Be Kind Rewind
Jack Black, Danny Glover, Dante 'Mos Def' Smith, Mia Farrow, Melonie Diaz
Directed by Michel Gondry
Hate on Michel Gondry's whimsical comedy all you want. Be Kind Rewind would have to get juiced on killer steroids to even qualify as lightweight. But at least credit the visual stylist behind innovative music videos for Björk, Radiohead, the White Stripes and the Rolling Stones, award-winning commercials for Levi's 501 jeans, the Gap and Smirnoff vodka, and vividly cinematic flights of fancy such as Eternal Sunshine of the Spotless Mind and The Science of Sleep for knowing what the fuck he is doing. To judge from early reviews of Be Kind Rewind, Gondry, 44, hardly knows what time it is. Why the hell in the new digital century would this savvy French innovator make a movie about a store in blue-collar Passaic, New Jersey, that rents movies in old, moldy, analog VHS? At a time when sex and lies have transferred to DVD, Gondry goes to the videotape. What's up with that?
Plenty, as it turns out. Without turning Luddite (named after the 1811 British social movement that opposed all technological progress), Gondry is taking measure of what we've lost in the name of progress. He's suggesting that maybe digital's pristine perfection is a tad dehumanizing. Like his 2006 documentary Dave Chappelle's Block Party, set in Brooklyn's Bedford-Stuyvesant, Be Kind Rewind is a neighborhood movie. Mr. Fletcher (Danny Glover), who runs the video-only shop, claims it was once the home to jazz great Fats Waller, whose photographs and music resonate throughout the movie. True or not, it's one way Fletcher hopes to save his code-violating Be Kind Rewind shop from the wrecking ball. As Fletcher boards a train to attend a commemoration of Waller, who died in 1943, he leaves his store in the hands of his assistant, Mike (Mos Def). There's one caveat: Mike must keep his nutso friend Jerry (Jack Black) away from the store.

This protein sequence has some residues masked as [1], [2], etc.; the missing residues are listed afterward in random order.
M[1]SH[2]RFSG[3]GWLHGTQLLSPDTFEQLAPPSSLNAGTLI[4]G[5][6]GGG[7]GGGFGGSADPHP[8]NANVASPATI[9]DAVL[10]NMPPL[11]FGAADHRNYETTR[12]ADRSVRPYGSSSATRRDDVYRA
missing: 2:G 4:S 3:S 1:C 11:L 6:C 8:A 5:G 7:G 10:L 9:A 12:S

Solid advice, which Mike doesn't heed. Def is likably low-key. Black, in his puppy-dog eagerness to bolster the weak plot, indulges in facial contortions that would shame a caffeinated cartoon. It seems that Jerry, a mechanic living in a trailer, thinks the local power plant is trying to fry his brain waves. In a futile attempt at sabotage, Jerry gets zapped by electricity. The voltage is not enough to kill him, but it is sufficient to demagnetize the entire stock of videotapes in the shop. All is lost until Miss Falewicz (Mia Farrow), a regular customer, comes in to rent Ghostbusters, and the boys hatch a scheme. Using a video camera with no discernible skill, they produce short, homemade versions of all the movies, ring themselves and local talent, including Alma (the lively Melonie Diaz).
Gondry and the gifted indie cinematographer Ellen Kuras have fun with the amateur versions of the likes of RoboCop, Rush Hour, 2001: A Space Odyssey, King Kong and Driving Miss Daisy. These snippets are fun but frustratingly brief. The mugging, however, is nonstop. Gondry, as writer and director, can't stop the creative helium from leaking out of his cinematic balloon. The parallels to Waller's jazz idiom just won't hold. There was genius in Waller's simplicity — just listen to "Ain't Misbehavin'" or "Honeysuckle Rose." Gondry's master plan is to show a community bonding in an effort to create a raw art out of the past and a vision for what's next. Sadly, he gets no closer than the rookie efforts you see on YouTube and MySpace. But Gondry is right: The striving counts.
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